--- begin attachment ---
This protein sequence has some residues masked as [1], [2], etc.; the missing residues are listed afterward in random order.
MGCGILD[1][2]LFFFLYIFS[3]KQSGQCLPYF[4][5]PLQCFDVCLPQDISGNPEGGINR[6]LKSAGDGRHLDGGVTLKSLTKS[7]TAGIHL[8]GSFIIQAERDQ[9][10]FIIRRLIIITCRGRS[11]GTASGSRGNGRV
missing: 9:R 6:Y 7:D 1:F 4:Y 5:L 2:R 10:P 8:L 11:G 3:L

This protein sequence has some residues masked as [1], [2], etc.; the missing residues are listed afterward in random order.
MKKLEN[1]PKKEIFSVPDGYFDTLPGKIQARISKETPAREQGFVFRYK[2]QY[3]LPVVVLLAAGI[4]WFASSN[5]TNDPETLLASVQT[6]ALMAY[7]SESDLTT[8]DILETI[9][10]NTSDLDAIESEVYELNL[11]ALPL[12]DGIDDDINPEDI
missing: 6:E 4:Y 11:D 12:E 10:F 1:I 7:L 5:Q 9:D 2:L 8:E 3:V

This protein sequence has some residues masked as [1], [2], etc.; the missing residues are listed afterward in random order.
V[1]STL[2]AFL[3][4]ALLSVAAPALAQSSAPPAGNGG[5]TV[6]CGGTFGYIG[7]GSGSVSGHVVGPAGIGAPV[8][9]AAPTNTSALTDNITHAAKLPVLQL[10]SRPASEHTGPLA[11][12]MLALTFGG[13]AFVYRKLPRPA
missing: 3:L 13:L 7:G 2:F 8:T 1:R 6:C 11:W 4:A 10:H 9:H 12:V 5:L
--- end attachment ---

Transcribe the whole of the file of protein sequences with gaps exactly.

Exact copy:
This protein sequence has some residues masked as [1], [2], etc.; the missing residues are listed afterward in random order.
MGCGILD[1][2]LFFFLYIFS[3]KQSGQCLPYF[4][5]PLQCFDVCLPQDISGNPEGGINR[6]LKSAGDGRHLDGGVTLKSLTKS[7]TAGIHL[8]GSFIIQAERDQ[9][10]FIIRRLIIITCRGRS[11]GTASGSRGNGRV
missing: 9:R 6:Y 7:D 1:F 4:Y 5:L 2:R 10:P 8:L 11:G 3:L

This protein sequence has some residues masked as [1], [2], etc.; the missing residues are listed afterward in random order.
MKKLEN[1]PKKEIFSVPDGYFDTLPGKIQARISKETPAREQGFVFRYK[2]QY[3]LPVVVLLAAGI[4]WFASSN[5]TNDPETLLASVQT[6]ALMAY[7]SESDLTT[8]DILETI[9][10]NTSDLDAIESEVYELNL[11]ALPL[12]DGIDDDINPEDI
missing: 6:E 4:Y 11:D 12:E 10:F 1:I 7:L 5:Q 9:D 2:L 8:E 3:V

This protein sequence has some residues masked as [1], [2], etc.; the missing residues are listed afterward in random order.
V[1]STL[2]AFL[3][4]ALLSVAAPALAQSSAPPAGNGG[5]TV[6]CGGTFGYIG[7]GSGSVSGHVVGPAGIGAPV[8][9]AAPTNTSALTDNITHAAKLPVLQL[10]SRPASEHTGPLA[11][12]MLALTFGG[13]AFVYRKLPRPA
missing: 3:L 13:L 7:G 2:F 8:T 1:R 6:C 11:W 4:A 10:H 9:H 12:V 5:L